Divorce can take a tremendous toll on both a person’s emotional and financial well-being. Nationally, the average cost of divorce per person in the U.S. is around $15,000, which includes hiring attorneys, court fees and enlisting the help of other experts such as financial analysts. Of course, how much your divorce will cost can also vary by the number of assets in your marriage and whether your divorce is highly contested.
If you’re not careful, a divorce can be costly not only in the short-term but can have a long-term impact on your financial health if you’re not careful. Here are a few ways you can prepare your finances for divorce and your life’s next chapter:
Take a financial inventory
Whether you are considering divorce or have already begun the process, now is the time to make a list of your financial accounts. This inventory should include any income, debt, bank account balances, retirement accounts, property, vehicles and valuable assets for both you and your soon-to-be-ex. It’s not unusual for one party to know more about the marriage’s finances than the other. If that person is you, try to gather as much information as you can.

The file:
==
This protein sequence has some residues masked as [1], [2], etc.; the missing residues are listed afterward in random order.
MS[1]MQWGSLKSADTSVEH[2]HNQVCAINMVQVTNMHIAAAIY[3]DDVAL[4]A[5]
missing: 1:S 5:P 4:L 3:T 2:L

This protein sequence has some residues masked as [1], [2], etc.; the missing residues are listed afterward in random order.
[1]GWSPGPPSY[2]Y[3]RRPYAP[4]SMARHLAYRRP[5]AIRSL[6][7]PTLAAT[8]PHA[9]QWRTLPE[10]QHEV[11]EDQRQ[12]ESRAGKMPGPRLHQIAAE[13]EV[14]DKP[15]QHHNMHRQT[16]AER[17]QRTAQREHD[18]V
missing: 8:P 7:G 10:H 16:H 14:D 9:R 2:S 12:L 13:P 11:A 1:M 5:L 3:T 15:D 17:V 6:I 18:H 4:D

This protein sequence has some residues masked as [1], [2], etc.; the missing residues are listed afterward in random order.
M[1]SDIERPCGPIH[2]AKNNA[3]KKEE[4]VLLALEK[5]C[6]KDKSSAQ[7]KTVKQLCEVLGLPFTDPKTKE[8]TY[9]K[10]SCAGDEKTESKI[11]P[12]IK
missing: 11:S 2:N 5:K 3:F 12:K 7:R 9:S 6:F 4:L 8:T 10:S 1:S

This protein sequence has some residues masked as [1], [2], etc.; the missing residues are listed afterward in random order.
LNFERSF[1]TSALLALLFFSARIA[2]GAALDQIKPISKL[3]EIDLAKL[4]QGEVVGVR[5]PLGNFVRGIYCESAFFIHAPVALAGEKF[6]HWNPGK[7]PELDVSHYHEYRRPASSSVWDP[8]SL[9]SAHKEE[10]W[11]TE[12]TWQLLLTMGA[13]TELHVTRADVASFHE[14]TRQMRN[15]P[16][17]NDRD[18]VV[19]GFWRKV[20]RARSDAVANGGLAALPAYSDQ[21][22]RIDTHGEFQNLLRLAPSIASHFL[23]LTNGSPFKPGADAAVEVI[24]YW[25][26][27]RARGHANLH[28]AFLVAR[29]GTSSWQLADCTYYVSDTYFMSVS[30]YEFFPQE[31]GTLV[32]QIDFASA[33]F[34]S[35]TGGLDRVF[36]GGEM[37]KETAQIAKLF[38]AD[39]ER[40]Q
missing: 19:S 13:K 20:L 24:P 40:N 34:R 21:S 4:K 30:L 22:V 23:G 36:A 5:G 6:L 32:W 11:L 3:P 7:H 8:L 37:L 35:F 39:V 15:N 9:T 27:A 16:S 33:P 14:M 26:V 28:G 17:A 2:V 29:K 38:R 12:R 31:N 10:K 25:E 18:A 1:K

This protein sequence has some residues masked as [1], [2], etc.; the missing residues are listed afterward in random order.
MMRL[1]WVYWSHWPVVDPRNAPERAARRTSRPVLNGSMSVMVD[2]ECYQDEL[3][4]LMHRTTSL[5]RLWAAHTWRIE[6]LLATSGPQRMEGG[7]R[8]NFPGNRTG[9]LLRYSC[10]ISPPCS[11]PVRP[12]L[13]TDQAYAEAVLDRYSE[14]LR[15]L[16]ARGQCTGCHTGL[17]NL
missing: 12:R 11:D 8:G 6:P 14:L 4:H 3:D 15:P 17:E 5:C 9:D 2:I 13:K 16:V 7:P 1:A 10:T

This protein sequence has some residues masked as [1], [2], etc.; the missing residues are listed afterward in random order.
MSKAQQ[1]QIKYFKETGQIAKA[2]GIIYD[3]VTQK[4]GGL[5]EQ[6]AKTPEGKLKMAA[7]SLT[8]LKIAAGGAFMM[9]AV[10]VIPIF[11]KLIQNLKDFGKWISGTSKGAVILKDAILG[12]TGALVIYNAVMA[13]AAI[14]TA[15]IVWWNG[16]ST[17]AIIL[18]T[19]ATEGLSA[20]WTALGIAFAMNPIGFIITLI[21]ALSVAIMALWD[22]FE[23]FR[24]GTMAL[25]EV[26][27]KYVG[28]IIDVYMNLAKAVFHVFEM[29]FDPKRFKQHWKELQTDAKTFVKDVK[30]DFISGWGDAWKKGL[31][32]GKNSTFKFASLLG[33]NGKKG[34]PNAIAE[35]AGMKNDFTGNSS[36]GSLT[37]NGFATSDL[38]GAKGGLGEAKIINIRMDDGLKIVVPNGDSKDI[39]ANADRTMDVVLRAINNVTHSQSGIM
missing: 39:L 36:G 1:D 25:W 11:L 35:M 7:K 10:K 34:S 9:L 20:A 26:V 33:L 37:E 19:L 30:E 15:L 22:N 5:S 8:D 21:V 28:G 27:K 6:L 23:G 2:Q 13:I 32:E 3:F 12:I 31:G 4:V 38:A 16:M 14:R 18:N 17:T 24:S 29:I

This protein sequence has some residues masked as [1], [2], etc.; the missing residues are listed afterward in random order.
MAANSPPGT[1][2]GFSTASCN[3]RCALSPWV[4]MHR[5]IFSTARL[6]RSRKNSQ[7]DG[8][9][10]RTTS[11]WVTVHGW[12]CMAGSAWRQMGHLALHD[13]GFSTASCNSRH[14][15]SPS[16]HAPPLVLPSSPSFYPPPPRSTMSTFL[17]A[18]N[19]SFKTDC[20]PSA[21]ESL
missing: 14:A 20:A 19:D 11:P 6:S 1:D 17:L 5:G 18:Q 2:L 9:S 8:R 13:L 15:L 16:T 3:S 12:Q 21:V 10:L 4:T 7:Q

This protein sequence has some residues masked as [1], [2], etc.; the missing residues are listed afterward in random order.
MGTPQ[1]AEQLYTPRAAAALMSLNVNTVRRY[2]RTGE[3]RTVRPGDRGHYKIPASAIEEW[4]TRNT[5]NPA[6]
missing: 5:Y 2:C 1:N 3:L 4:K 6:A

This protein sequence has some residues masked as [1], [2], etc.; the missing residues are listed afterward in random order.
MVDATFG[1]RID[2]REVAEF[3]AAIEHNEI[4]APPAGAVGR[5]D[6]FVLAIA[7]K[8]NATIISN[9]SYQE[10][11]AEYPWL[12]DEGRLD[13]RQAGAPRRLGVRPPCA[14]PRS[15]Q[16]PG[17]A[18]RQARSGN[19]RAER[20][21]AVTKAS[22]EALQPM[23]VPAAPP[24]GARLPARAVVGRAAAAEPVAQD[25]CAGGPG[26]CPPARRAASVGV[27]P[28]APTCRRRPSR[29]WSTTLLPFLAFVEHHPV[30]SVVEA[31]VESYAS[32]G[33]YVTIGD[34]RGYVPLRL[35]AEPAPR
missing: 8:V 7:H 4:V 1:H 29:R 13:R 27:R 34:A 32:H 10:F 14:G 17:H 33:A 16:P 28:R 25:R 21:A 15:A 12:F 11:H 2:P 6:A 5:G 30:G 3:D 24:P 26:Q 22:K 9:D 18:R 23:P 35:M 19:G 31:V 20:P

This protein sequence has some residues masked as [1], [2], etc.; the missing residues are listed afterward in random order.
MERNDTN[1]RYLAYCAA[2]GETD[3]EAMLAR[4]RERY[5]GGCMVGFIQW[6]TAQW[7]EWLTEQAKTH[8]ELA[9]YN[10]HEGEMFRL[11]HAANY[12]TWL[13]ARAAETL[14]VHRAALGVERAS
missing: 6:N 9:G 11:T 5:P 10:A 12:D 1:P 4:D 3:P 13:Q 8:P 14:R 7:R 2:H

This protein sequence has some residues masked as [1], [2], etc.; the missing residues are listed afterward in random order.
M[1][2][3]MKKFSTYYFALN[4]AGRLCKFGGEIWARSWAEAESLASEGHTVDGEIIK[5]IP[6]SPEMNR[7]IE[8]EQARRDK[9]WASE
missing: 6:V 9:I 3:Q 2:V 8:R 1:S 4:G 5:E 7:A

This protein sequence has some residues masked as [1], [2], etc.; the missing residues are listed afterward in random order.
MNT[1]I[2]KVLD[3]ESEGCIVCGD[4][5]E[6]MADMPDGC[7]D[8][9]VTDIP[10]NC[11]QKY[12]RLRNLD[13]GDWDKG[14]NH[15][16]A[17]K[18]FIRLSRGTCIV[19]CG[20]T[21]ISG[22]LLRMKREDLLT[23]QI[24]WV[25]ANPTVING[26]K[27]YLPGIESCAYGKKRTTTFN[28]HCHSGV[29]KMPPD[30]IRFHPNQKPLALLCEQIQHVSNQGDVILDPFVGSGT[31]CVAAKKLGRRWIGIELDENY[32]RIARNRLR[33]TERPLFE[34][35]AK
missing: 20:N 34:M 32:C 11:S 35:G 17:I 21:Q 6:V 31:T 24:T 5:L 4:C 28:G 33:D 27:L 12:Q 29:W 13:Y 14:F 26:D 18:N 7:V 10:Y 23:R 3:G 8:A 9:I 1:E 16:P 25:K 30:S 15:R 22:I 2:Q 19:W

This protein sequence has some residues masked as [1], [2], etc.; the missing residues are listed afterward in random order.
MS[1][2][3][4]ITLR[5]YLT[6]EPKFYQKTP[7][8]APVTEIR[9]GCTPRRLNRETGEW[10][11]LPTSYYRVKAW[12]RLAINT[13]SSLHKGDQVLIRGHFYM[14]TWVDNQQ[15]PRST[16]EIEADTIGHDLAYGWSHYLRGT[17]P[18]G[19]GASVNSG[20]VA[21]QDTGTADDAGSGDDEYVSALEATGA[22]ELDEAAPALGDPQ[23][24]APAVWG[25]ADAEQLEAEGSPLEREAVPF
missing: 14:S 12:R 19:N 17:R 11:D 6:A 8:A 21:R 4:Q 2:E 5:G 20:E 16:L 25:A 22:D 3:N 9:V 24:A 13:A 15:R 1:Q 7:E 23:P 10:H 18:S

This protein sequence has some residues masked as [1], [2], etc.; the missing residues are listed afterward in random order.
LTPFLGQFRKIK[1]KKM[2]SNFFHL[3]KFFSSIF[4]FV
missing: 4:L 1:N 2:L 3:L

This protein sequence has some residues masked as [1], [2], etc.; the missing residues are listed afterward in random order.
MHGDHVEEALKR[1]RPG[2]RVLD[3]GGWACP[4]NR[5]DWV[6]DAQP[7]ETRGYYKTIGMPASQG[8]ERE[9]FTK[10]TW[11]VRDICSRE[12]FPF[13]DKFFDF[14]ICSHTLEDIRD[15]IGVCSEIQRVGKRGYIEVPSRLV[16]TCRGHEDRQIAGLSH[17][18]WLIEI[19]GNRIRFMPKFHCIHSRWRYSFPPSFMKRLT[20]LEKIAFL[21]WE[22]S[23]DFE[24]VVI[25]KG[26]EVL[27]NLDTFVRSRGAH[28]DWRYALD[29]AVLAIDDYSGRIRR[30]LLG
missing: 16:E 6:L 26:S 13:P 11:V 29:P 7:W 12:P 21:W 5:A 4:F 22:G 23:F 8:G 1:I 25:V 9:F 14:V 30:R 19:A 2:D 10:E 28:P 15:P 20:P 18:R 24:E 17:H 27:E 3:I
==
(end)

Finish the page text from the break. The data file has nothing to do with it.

Start separating your finances
Untangling your finances from your partner as soon as possible helps to protect you from poor financial decisions made by your spouse during your divorce and start working towards financial independence. For your personal transactions during divorce, you should open your own bank account and update your direct deposit information with your employer to ensure your spouse doesn’t get any of your income.
Establish financial independence
After a divorce, establishing your financial independence early is essential since you’ll now be the sole breadwinner of your single household. A few steps you can take to accomplish this include:
- Creating a new budget.
- Opening your own accounts, including credit cards, utilities, life insurance policies and more.
- Start building credit.
- Enlist the help of a divorce attorney to ensure your settlement is fair.
Divorce is painful both emotionally and financially. However, by preparing for finances for the process, you can lay the groundwork to start enjoying independence in your new life.